Split Temporary Variable

You have a temporary variable assigned to more than once, but is not a loop variable nor a collecting temporary variable.

Make a separate temporary variable for each assignment.

double temp = 2 * (_height + _width);
System.out.println (temp);
temp = _height * _width;
System.out.println (temp);
graphics/arrow.gif
final double perimeter = 2 * (_height + _width);
System.out.println (perimeter);
final double area = _height * _width;
System.out.println (area);

Motivation

Temporary variables are made for various uses. Some of these uses naturally lead to the temp's being assigned to several times. Loop variables change for each run around a loop (such as the i in for (int i=0; i<10; i++). Collecting temporary variables collect together some value that is built up during the method.

Many other temporaries are used to hold the result of a long-winded bit of code for easy reference later. These kinds of variables should be set only once. That they are set more than once is a sign that they have more than one responsibility within the method. Any variable with more than one responsibility should be replaced with a temp for each responsibility. Using a temp for two different things is very confusing for the reader.

Mechanics

  • Change the name of a temp at its declaration and its first assignment.
    If the later assignments are of the form i = i + some expression, that indicates that it is a collecting temporary variable, so don't split it. The operator for a collecting temporary variable usually is addition, string concatenation, writing to a stream, or adding to a collection.
  • Declare the new temp as final.
  • Change all references of the temp up to its second assignment.
  • Declare the temp at its second assignment.
  • Compile and test.
  • Repeat in stages, each stage renaming at the declaration, and changing references until the next assignment.

Example

For this example I compute the distance traveled by a haggis. From a standing start, a haggis experiences an initial force. After a delayed period a secondary force kicks in to further accelerate the haggis. Using the common laws of motion, I can compute the distance traveled as follows:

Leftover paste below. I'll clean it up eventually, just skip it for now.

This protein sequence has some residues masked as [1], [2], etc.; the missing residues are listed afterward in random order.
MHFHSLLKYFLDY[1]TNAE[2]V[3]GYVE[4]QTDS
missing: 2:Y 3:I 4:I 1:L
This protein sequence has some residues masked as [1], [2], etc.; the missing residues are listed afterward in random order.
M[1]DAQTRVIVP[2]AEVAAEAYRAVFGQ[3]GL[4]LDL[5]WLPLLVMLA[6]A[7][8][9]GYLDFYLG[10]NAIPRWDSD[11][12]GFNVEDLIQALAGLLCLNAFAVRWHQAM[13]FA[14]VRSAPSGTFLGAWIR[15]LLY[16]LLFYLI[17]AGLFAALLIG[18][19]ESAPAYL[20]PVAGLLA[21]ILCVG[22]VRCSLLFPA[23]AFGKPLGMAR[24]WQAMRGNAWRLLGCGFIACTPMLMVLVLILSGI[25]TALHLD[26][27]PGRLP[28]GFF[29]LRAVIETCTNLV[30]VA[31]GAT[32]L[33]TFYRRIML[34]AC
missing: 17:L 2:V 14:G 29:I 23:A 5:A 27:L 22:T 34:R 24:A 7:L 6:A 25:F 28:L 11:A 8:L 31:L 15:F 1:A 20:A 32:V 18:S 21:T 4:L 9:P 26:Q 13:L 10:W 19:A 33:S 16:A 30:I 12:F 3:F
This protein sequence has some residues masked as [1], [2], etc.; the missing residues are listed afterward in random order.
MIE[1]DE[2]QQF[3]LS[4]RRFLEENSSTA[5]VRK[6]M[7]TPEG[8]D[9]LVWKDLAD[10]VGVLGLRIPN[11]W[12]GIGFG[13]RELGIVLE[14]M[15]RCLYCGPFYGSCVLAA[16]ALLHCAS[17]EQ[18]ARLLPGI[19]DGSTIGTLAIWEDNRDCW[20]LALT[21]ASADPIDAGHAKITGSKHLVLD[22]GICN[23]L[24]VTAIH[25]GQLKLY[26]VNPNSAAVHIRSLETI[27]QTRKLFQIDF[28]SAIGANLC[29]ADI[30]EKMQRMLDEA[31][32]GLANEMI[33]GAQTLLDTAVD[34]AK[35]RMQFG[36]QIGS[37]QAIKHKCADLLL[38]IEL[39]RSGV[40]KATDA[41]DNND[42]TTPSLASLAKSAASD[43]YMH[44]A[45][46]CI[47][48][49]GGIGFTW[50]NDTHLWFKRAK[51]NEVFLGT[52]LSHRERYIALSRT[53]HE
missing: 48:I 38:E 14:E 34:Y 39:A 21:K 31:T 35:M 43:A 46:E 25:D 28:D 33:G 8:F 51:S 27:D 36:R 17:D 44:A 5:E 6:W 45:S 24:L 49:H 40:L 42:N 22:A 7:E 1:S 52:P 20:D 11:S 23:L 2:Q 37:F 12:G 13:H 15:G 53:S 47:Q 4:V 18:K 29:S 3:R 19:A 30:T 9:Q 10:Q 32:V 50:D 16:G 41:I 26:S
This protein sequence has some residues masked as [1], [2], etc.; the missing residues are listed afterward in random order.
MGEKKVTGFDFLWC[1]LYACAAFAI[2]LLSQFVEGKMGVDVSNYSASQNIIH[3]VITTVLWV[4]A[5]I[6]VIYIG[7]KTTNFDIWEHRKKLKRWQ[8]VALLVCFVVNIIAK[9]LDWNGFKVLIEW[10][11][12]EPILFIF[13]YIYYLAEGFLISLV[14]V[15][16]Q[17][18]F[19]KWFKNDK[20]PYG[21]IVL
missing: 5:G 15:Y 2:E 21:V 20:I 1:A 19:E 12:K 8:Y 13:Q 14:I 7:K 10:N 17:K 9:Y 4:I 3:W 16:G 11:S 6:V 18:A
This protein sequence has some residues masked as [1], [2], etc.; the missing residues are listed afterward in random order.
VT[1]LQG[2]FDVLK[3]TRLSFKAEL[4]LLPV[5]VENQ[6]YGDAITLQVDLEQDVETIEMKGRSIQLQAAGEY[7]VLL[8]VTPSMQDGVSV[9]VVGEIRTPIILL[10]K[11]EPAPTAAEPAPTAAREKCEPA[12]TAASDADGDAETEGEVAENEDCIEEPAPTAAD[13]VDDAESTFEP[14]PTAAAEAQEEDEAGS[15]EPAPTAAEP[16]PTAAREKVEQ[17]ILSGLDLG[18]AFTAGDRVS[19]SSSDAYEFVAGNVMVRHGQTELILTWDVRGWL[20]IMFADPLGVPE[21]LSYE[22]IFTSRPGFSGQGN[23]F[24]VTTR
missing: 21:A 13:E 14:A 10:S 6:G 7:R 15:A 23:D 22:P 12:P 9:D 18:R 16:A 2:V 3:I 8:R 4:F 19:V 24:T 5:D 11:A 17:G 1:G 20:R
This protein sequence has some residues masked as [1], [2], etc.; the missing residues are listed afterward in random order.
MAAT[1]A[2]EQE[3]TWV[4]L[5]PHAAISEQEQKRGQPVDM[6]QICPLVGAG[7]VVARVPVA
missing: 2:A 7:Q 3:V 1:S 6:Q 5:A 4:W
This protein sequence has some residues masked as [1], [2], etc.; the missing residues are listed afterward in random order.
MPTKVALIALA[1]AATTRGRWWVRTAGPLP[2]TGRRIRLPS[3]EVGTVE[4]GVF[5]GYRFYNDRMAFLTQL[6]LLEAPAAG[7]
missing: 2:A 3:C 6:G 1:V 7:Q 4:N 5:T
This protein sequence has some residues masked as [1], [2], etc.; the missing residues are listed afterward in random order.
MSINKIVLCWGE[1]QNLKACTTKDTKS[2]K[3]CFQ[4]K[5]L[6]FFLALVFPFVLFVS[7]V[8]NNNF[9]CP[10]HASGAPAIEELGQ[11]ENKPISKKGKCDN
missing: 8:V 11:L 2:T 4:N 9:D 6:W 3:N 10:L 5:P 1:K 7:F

double getDistanceTravelled (int time) {
    double result;
    double acc = _primaryForce / _mass;
    int primaryTime = Math.min(time, _delay);
    result = 0.5 * acc * primaryTime * primaryTime;
    int secondaryTime = time - _delay;
    if (secondaryTime > 0) {
         double primaryVel = acc * _delay;
         acc = (_primaryForce + _secondaryForce) / _mass;
         result +=  primaryVel * secondaryTime + 0.5 * acc * secondaryTime * secondaryTime;
    }
    return result;
}

A nice awkward little function. The interesting thing for our example is the way the variable acc is set twice. It has two responsibilities: one to hold the initial acceleration caused by the first force and another later to hold the acceleration with both forces. This I want to split.

I start at the beginning by changing the name of the temp and declaring the new name as final. Then I change all references to the temp from that point up to the next assignment. At the next assignment I declare it:

double getDistanceTravelled (int time) {
    double result;
    final   double primaryAcc  = _primaryForce / _mass;
    int primaryTime = Math.min(time, _delay);
    result = 0.5 * primaryAcc * primaryTime * primaryTime;
    int secondaryTime = time - _delay;
    if (secondaryTime > 0) {
        double primaryVel = primaryAcc * _delay;
        double acc = (_primaryForce + _secondaryForce) / _mass;
        result +=  primaryVel * secondaryTime + 0.5 * acc * secondaryTime * secondaryTime;
    }
    return result;
}

I choose the new name to represent only the first use of the temp. I make it final to ensure it is only set once. I can then declare the original temp at its second assignment. Now I can compile and test, and all should work.

I continue on the second assignment of the temp. This removes the original temp name completely, replacing it with a new temp named for the second use.

double getDistanceTravelled (int time) {
    double result;
    final double primaryAcc = _primaryForce / _mass;
    int primaryTime = Math.min(time, _delay);
    result = 0.5 * primaryAcc * primaryTime * primaryTime;
    int secondaryTime = time - _delay;
    if (secondaryTime > 0) {
        double primaryVel = primaryAcc * _delay;
        final double secondaryAcc = (_primaryForce + _secondaryForce) / _mass;
        result +=  primaryVel * secondaryTime + 0.5 *
            secondaryAcc * secondaryTime * secondaryTime;
    }
    return result;
}

I'm sure you can think of a lot more refactoring to be done here. Enjoy it. (I'm sure it's better than eating the haggis—do you know what they put in those things?)